Kitten Clone by Douglas Coupland (Visual Editions) is a look at the company that has developed the internet we know and love today, in a beautifully-designed book that questions what an internet-saturated future looks like.
Alcatel-Lucent is a powerful corporation that builds and maintains the internet via fibre-optic cable networks, research facilities, and patent-generating computer scientists. Coupland details the history of the company, and in more peripheral terms, the internet, through a series of snapshots of what everyday life is in the company, and how the people who work there strive to connect us all. It’s a humanizing portrait of a corporation, and a layperson-friendly crash course on the mechanics of the internet.
The book is structured through visits Coupland made to Alcatel-Lucent branches in New Jersey, Paris, and Shanghai, framing the company’s development through the past, present and future. Images of dim cubicles, skeins of wires, and vacant office space expose the idea of a smooth, silver internet future as instead an unglamorous mess of cables and cutbacks. Coupland focuses on the question of how the internet has begun to shape us, rather than the other way around.
No book about the internet would be complete without cat photos, and Kitten Clone delivers, with a series of anecdotes about the human desire to share images of their cats throughout time, which has culminated in the ultimate cat-sharing network. Coupland fears that “the zeitgeist of the twenty-first century is that we have a lot of zeit but not much geist”, but only the internet can tell what the future has in store.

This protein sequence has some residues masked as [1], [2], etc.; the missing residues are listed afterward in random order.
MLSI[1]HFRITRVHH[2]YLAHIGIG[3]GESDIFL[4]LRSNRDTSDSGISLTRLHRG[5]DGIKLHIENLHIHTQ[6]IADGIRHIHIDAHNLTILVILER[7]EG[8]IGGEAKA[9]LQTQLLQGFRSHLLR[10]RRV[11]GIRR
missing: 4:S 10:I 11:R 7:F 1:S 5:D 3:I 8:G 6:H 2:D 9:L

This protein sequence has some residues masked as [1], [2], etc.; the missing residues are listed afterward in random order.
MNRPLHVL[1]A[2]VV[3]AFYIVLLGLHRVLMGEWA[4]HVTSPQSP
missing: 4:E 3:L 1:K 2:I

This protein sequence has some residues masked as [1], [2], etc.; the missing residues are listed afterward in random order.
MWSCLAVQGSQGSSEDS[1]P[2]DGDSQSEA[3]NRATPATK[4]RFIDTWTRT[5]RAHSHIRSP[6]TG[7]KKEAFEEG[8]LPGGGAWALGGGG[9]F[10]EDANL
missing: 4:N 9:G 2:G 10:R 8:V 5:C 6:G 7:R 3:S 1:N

This review first appeared as “All Zeit, No Geist?” in Geist 97.
In Sean Prpick’s CBC article ‘Social reading’ the next phase of e-book revolution, he claims that e-reading is going to evolve into a social activity. The article mentions two types of social reading: Socialbook, an in-browser reader that lets you make comments, add marginalia, highlight text and more, while also allowing your friend network to see what you’re reading; and what are essentially hyperlinked web books, of which Hugh McGuire is a major proponent. McGuire’s vision is for books to be published online as their own websites, with hyperlinks peppering the text connecting to useful information such as photos and maps to enrich the text. The article mentions using a web book edition of Dracula to take a tour of the book’s setting in London. Both of these types of books and networks offer different and social reading experiences.